Chapter Twenty-One - About Letters

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It had been two days since the ship had crash landed in the middle of some poor farmer's tea field, but based on the way Kwale's arms had been aching, it felt like two years. The seemingly-endless tasks to repair the ship-- patch the envelope, repair the holes in the hull, sweep away the broken glass from things that had fallen in the crash-- required more heavy lifting than her position of navigator and unofficial chef normally required. Still, when they were able to lift off the ground again, she raised her arms and cheered.

She had more than the end of work to celebrate. They were headed towards Cairo, and while it was thousands of kilometers away from her hometown, Accra, it was the first time in nearly a year she would be in Africa again. It would be the first time in nearly a year she would be on the same continent as her husband.

For a moment, one beautiful moment, she imagined going home. She would pack up her bags with the things she had bought around the world and step into the crowded Egyptian airdock. She would find a train or maybe another airship, speed home, and walk through the door into their cozy, brightly-painted kitchen. Abeiku would be there, perhaps drinking bissap tea, perhaps reading a book from their tiny collection. He would look up at her, his midnight eyes full of surprise which would turn to joy as she ran to him. She would kiss him, her arms flung around his strong neck, and smile under his lips as he kissed her back. And she would weep tears of joy at being in his arms again.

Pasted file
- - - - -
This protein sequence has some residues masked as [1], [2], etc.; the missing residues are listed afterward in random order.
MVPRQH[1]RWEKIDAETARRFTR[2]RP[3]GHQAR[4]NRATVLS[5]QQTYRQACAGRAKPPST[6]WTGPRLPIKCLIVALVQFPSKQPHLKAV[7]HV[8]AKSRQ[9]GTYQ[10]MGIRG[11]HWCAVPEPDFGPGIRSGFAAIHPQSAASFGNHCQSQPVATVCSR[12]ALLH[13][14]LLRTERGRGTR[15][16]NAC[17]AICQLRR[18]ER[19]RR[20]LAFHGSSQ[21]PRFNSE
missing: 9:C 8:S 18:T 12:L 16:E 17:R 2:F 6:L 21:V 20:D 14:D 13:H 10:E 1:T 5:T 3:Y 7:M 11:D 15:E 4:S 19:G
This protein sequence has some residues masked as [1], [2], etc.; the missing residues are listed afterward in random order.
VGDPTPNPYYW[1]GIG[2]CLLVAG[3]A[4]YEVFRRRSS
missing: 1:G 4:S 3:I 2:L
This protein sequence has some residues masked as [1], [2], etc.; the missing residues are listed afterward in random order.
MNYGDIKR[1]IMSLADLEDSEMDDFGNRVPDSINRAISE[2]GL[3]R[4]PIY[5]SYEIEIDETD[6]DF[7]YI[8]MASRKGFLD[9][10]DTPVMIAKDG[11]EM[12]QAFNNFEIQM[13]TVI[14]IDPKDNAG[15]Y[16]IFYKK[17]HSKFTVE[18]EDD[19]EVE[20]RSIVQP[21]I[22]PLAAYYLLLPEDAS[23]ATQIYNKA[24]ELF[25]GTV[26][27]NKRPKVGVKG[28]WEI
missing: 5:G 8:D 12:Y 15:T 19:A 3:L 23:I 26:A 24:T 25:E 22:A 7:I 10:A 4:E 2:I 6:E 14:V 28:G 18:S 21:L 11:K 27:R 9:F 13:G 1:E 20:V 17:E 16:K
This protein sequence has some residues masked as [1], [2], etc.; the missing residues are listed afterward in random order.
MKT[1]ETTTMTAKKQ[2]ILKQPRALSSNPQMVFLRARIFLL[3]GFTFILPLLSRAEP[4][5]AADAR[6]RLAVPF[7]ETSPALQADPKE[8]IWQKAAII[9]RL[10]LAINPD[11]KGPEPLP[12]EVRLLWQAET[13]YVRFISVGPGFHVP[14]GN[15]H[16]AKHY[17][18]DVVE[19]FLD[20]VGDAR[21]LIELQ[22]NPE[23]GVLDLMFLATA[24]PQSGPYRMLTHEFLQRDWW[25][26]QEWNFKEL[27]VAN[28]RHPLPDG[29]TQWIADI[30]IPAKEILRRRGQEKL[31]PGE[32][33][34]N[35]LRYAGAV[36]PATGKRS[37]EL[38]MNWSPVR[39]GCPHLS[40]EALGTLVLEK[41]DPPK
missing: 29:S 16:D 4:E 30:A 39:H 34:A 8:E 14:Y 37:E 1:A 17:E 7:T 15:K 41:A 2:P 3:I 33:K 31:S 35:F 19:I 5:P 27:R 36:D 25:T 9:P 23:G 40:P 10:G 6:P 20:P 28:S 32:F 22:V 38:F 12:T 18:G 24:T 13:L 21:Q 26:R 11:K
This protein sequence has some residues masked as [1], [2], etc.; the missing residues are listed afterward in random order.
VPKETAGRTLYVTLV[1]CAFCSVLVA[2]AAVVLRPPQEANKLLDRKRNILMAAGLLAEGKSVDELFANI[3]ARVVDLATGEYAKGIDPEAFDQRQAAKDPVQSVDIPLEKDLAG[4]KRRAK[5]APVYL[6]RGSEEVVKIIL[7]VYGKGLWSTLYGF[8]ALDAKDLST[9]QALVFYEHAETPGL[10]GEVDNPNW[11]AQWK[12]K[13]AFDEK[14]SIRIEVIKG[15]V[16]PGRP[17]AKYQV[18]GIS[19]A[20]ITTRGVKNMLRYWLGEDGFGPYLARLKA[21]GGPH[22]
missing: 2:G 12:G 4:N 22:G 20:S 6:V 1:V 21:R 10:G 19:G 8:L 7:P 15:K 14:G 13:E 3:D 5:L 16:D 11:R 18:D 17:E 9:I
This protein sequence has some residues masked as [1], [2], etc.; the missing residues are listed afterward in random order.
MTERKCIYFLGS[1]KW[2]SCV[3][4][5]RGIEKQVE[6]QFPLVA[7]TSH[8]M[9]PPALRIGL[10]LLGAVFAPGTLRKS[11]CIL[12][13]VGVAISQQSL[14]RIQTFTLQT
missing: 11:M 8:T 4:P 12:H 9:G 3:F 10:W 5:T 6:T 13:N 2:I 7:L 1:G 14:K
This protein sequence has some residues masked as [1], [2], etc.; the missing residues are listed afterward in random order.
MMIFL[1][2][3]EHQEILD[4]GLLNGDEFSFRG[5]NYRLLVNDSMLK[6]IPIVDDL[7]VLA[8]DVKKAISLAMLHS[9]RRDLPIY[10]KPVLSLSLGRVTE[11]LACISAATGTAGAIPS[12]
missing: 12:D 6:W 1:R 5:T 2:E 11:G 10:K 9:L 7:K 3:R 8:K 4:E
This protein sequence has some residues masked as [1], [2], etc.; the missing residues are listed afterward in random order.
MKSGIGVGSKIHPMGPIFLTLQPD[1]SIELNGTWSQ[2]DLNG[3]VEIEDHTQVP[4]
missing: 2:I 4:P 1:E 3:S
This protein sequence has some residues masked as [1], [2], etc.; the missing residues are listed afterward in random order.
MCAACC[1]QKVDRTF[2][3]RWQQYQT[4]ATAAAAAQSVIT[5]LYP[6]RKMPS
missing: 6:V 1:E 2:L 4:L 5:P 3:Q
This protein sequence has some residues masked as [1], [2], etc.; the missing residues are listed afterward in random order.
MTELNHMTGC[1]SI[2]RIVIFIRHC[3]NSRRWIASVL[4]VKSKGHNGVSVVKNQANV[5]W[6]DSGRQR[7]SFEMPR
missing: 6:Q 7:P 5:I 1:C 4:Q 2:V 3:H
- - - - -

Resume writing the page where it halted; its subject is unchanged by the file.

But then she imagined what would come next. Their kisses would get deeper, longer; their clothes would fall to the floor. He would bring her to their bed and she would gasp happily beneath him as they made love... but as she lay in her bed, her husband in her arms, her eyes would fall on the empty corner of their bedroom where a cradle was supposed to go. The bed that they shared would turn into a memory of the times the pain had jolted her awake as her womb rebelled against what it was supposed to protect or the times after, when she had wrapped herself in blankets and wept for a life that could have been. She would push Abeiku off of her, tears springing into her eyes, and try to explain to him why she just couldn't. She would see her pain reflected in his face, and it would break her already fractured heart.

She couldn't go back. Not yet.

"Kwale, could you take the controls and fly us to the nearest town?" Annemarie asked, jolting her out of her thoughts. "I want to check on Rogers in the engine room and make sure everything is working the way it ought to."

Kwale blinked twice, then nodded. Her mind was in another place, but perhaps forcing herself to focus on flying the ship was the way to bring it back.

But before she could step forward, Avani darted in front of her and planted herself behind the control panel. "I can do it, captain," she said. "It is no bother."

Annemarie looked between the two of them, then shrugged. "That is perfectly fine. I will be in the engines and Adalé is in her quarters, if you need her."

"In her quarters?" asked Avani.

"She has had a hard few days. I decided that she needed a nap."

"I thought the purpose of hiring another navigator was to take the stress off of you, me, Kwale, and Laurent so that we could take more naps," Avani said with a crooked smile.

"Oh, just watch where you're flying," said Annemarie, and with a wave, she left the bridge.

Once she was gone, Avani turned to Kwale. "I do hope you do not mind that I took the controls from you," she said, her arched eyebrows rising. "You seemed as though it would not do you well."

Kwale exhaled through her nose. "I was thinking of my husband. I will be so close to him in Cairo. I miss him dearly, every day, but... but I cannot go back. Not yet."

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